Once the preserve of Chinese emperors, forbidden rice, otherwise known as 'tribute rice' or 'longevity rice' was a precious commodity said to ensure a long and healthy life.
These days forbidden rice, also known as black rice, is no longer reserved just for royals, but has made it to more distant shores riding the crest of the superfood wave.
Boasting some attractive nutritional credentials along with an interesting colour and flavour, find out why forbidden black rice might just be the new brown rice on your menu.
Much like other purple coloured foods; eggplant, blueberries, purple cauliflower ... the purplish/black dark colour of the rice is due to anthocyanin which boasts desirable antioxidant qualities. Forbidden rice also has superior levels of protein and fibre compared to other rice varieties, even brown rice.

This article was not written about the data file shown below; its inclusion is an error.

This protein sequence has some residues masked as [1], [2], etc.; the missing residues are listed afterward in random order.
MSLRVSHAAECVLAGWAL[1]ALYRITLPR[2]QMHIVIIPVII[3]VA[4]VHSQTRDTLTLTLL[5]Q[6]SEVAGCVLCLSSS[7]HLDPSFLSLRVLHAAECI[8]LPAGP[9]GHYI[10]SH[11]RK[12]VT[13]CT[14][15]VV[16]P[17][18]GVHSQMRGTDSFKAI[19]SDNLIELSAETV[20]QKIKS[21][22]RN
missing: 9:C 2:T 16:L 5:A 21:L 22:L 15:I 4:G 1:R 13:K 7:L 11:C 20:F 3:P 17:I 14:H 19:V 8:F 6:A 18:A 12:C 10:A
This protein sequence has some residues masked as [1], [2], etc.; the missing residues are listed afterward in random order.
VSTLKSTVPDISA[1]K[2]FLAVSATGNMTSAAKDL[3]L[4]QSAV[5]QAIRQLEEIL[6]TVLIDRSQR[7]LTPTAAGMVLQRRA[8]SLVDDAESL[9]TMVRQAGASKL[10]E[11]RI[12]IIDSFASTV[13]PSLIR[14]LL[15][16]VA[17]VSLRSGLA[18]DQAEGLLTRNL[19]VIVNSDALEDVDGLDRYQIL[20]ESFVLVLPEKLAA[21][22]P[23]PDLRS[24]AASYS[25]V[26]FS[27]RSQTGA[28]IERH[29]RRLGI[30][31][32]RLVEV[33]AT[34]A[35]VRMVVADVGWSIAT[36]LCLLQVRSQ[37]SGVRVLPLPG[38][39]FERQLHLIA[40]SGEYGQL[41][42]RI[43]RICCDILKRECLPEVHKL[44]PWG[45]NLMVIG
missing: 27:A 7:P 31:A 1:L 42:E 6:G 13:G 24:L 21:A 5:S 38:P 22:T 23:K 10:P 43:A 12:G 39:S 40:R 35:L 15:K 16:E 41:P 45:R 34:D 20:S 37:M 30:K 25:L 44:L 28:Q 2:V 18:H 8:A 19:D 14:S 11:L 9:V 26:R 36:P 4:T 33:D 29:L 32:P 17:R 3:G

While this rice might take longer to cook it's worth it for the earthy, nutty tones which are also more intense than brown rice, although it's also glutinous making it more similar to white rice in texture.
Cooking with Forbidden Rice
Have a bag of black rice in the cupboard and not sure what to do with it?
Enjoy it just as it is, boiled and seasoned with salt and pepper, as a side dish, or try substituting your usual brown or red rice in your favourite stir fry recipes or stews.
The rice is also suitable for sweet cooking and can happily be made into rice pudding with a twist.